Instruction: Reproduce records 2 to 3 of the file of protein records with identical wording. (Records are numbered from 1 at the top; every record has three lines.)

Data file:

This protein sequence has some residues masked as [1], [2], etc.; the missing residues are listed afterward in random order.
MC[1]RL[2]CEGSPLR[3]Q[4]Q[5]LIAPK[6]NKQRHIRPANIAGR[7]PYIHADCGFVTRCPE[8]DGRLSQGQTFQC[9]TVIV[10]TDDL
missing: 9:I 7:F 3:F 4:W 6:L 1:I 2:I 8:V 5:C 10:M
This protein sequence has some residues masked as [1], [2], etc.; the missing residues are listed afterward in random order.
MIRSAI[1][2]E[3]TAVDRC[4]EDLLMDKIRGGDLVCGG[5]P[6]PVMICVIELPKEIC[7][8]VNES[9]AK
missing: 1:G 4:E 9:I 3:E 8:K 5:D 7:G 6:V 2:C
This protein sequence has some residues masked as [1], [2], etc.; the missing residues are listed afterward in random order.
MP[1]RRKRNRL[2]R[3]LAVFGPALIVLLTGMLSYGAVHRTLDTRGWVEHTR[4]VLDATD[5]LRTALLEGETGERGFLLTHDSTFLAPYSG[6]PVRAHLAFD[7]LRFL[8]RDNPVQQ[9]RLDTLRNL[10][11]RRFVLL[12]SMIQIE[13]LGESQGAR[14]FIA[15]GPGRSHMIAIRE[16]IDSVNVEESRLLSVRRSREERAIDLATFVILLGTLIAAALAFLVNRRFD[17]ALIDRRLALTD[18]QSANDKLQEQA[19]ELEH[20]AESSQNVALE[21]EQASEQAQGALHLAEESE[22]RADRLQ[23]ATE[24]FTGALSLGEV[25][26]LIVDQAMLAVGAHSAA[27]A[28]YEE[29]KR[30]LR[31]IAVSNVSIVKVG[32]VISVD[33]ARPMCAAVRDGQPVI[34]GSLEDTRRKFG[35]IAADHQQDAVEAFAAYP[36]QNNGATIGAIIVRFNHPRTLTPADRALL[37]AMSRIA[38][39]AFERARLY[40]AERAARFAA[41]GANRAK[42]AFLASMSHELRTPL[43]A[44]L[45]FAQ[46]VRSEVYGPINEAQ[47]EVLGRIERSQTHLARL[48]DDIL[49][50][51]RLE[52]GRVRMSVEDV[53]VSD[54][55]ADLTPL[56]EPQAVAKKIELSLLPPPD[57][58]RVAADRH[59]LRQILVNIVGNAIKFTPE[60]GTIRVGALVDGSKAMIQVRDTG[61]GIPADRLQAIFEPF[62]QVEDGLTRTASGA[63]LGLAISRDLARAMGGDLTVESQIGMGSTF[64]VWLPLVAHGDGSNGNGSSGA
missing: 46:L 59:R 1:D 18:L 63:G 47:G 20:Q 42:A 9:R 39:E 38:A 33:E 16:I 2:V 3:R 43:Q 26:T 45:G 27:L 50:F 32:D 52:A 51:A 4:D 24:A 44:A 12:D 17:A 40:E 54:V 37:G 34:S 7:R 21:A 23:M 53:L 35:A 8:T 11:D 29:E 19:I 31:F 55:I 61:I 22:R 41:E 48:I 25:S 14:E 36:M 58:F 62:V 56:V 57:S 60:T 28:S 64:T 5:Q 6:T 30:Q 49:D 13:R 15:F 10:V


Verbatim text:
This protein sequence has some residues masked as [1], [2], etc.; the missing residues are listed afterward in random order.
MIRSAI[1][2]E[3]TAVDRC[4]EDLLMDKIRGGDLVCGG[5]P[6]PVMICVIELPKEIC[7][8]VNES[9]AK
missing: 1:G 4:E 9:I 3:E 8:K 5:D 7:G 6:V 2:C
This protein sequence has some residues masked as [1], [2], etc.; the missing residues are listed afterward in random order.
MP[1]RRKRNRL[2]R[3]LAVFGPALIVLLTGMLSYGAVHRTLDTRGWVEHTR[4]VLDATD[5]LRTALLEGETGERGFLLTHDSTFLAPYSG[6]PVRAHLAFD[7]LRFL[8]RDNPVQQ[9]RLDTLRNL[10][11]RRFVLL[12]SMIQIE[13]LGESQGAR[14]FIA[15]GPGRSHMIAIRE[16]IDSVNVEESRLLSVRRSREERAIDLATFVILLGTLIAAALAFLVNRRFD[17]ALIDRRLALTD[18]QSANDKLQEQA[19]ELEH[20]AESSQNVALE[21]EQASEQAQGALHLAEESE[22]RADRLQ[23]ATE[24]FTGALSLGEV[25][26]LIVDQAMLAVGAHSAA[27]A[28]YEE[29]KR[30]LR[31]IAVSNVSIVKVG[32]VISVD[33]ARPMCAAVRDGQPVI[34]GSLEDTRRKFG[35]IAADHQQDAVEAFAAYP[36]QNNGATIGAIIVRFNHPRTLTPADRALL[37]AMSRIA[38][39]AFERARLY[40]AERAARFAA[41]GANRAK[42]AFLASMSHELRTPL[43]A[44]L[45]FAQ[46]VRSEVYGPINEAQ[47]EVLGRIERSQTHLARL[48]DDIL[49][50][51]RLE[52]GRVRMSVEDV[53]VSD[54][55]ADLTPL[56]EPQAVAKKIELSLLPPPD[57][58]RVAADRH[59]LRQILVNIVGNAIKFTPE[60]GTIRVGALVDGSKAMIQVRDTG[61]GIPADRLQAIFEPF[62]QVEDGLTRTASGA[63]LGLAISRDLARAMGGDLTVESQIGMGSTF[64]VWLPLVAHGDGSNGNGSSGA
missing: 46:L 59:R 1:D 18:L 63:G 47:G 20:Q 42:A 9:R 39:E 38:A 33:E 16:I 2:V 3:R 43:Q 26:T 45:G 27:L 50:F 32:D 52:A 51:A 4:D 24:A 44:A 12:D 17:A 40:E 54:V 37:G 34:S 7:R 21:A 23:M 53:L 35:A 8:T 11:D 29:E 19:I 31:F 55:I 61:I 22:R 41:E 48:I 25:S 14:E 36:M 58:F 62:V 56:V 57:S 60:T 28:S 64:T 5:Q 6:T 30:Q 49:D 13:R 15:F 10:V